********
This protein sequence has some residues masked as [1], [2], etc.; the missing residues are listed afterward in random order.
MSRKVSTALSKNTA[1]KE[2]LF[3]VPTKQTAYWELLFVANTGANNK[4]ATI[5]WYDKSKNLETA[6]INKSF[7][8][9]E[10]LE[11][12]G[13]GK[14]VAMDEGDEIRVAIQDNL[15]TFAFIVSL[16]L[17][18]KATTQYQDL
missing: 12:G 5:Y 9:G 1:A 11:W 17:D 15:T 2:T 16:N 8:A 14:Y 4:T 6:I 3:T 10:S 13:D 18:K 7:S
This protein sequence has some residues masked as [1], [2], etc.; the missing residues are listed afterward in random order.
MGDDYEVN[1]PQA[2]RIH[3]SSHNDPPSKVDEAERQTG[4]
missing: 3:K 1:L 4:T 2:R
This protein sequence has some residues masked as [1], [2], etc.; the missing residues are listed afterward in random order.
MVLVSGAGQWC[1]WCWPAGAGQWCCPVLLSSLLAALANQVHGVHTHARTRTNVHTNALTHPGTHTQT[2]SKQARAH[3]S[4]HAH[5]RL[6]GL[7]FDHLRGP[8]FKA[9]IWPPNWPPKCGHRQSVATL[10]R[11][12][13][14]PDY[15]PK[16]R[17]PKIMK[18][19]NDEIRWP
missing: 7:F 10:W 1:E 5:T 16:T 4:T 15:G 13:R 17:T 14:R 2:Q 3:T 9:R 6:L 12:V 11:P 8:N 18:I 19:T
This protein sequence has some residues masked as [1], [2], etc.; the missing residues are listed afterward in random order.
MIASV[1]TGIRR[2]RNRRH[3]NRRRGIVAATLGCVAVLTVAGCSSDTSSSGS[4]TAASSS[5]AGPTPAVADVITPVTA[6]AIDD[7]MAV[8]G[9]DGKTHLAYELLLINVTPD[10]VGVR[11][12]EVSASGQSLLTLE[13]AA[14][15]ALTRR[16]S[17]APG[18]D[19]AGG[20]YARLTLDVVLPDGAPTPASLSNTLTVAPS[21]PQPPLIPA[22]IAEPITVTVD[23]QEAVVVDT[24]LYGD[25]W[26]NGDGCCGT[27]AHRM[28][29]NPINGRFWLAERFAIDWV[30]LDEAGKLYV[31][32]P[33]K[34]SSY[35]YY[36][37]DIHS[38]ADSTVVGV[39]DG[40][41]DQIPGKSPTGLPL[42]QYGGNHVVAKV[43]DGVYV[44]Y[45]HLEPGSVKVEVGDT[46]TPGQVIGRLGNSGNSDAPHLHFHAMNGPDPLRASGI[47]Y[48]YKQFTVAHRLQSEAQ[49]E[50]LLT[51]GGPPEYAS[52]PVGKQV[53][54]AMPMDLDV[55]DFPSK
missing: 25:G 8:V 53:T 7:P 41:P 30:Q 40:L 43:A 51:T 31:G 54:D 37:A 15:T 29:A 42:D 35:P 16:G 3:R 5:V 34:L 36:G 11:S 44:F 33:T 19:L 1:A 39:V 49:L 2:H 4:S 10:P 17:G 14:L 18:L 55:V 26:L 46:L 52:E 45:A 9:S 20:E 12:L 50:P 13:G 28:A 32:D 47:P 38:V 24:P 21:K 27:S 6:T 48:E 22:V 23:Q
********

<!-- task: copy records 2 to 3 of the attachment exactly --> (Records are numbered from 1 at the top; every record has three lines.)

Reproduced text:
This protein sequence has some residues masked as [1], [2], etc.; the missing residues are listed afterward in random order.
MGDDYEVN[1]PQA[2]RIH[3]SSHNDPPSKVDEAERQTG[4]
missing: 3:K 1:L 4:T 2:R
This protein sequence has some residues masked as [1], [2], etc.; the missing residues are listed afterward in random order.
MVLVSGAGQWC[1]WCWPAGAGQWCCPVLLSSLLAALANQVHGVHTHARTRTNVHTNALTHPGTHTQT[2]SKQARAH[3]S[4]HAH[5]RL[6]GL[7]FDHLRGP[8]FKA[9]IWPPNWPPKCGHRQSVATL[10]R[11][12][13][14]PDY[15]PK[16]R[17]PKIMK[18][19]NDEIRWP
missing: 7:F 10:W 1:E 5:T 16:T 4:T 15:G 13:R 17:T 14:R 2:Q 3:T 9:R 6:L 12:V 11:P 8:N 18:I 19:T